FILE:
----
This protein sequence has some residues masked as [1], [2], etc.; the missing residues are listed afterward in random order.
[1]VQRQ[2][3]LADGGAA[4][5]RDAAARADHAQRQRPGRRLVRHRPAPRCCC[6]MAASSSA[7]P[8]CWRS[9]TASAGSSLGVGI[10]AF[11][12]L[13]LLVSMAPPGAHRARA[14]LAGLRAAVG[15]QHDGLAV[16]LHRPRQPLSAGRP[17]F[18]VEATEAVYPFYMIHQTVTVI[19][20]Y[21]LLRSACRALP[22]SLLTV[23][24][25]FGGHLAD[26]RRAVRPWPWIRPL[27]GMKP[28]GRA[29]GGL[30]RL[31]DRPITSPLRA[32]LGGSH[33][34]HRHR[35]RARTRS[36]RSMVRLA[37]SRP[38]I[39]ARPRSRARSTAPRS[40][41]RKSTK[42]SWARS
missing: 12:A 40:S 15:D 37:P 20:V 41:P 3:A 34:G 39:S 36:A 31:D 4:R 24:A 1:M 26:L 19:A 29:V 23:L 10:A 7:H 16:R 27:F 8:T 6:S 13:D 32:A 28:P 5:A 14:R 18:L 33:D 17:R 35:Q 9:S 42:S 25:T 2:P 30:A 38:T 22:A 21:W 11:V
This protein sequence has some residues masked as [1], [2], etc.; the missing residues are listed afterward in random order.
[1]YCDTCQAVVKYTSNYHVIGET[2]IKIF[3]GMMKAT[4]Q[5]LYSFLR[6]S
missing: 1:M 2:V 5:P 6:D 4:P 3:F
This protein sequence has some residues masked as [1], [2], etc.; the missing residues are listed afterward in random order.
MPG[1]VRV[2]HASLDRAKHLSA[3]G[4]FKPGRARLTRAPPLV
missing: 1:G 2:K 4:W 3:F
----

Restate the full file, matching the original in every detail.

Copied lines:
This protein sequence has some residues masked as [1], [2], etc.; the missing residues are listed afterward in random order.
[1]VQRQ[2][3]LADGGAA[4][5]RDAAARADHAQRQRPGRRLVRHRPAPRCCC[6]MAASSSA[7]P[8]CWRS[9]TASAGSSLGVGI[10]AF[11][12]L[13]LLVSMAPPGAHRARA[14]LAGLRAAVG[15]QHDGLAV[16]LHRPRQPLSAGRP[17]F[18]VEATEAVYPFYMIHQTVTVI[19][20]Y[21]LLRSACRALP[22]SLLTV[23][24][25]FGGHLAD[26]RRAVRPWPWIRPL[27]GMKP[28]GRA[29]GGL[30]RL[31]DRPITSPLRA[32]LGGSH[33][34]HRHR[35]RARTRS[36]RSMVRLA[37]SRP[38]I[39]ARPRSRARSTAPRS[40][41]RKSTK[42]SWARS
missing: 12:A 40:S 15:D 37:P 20:V 41:P 3:A 34:G 39:S 36:A 31:D 4:R 24:A 1:M 26:L 19:A 29:V 23:L 10:A 7:H 16:R 27:F 8:T 6:S 13:D 32:A 28:P 5:A 14:R 18:L 33:D 17:R 35:Q 9:S 42:S 25:T 2:P 30:A 38:T 22:A 21:W 11:V
This protein sequence has some residues masked as [1], [2], etc.; the missing residues are listed afterward in random order.
[1]YCDTCQAVVKYTSNYHVIGET[2]IKIF[3]GMMKAT[4]Q[5]LYSFLR[6]S
missing: 1:M 2:V 5:P 6:D 4:P 3:F
This protein sequence has some residues masked as [1], [2], etc.; the missing residues are listed afterward in random order.
MPG[1]VRV[2]HASLDRAKHLSA[3]G[4]FKPGRARLTRAPPLV
missing: 1:G 2:K 4:W 3:F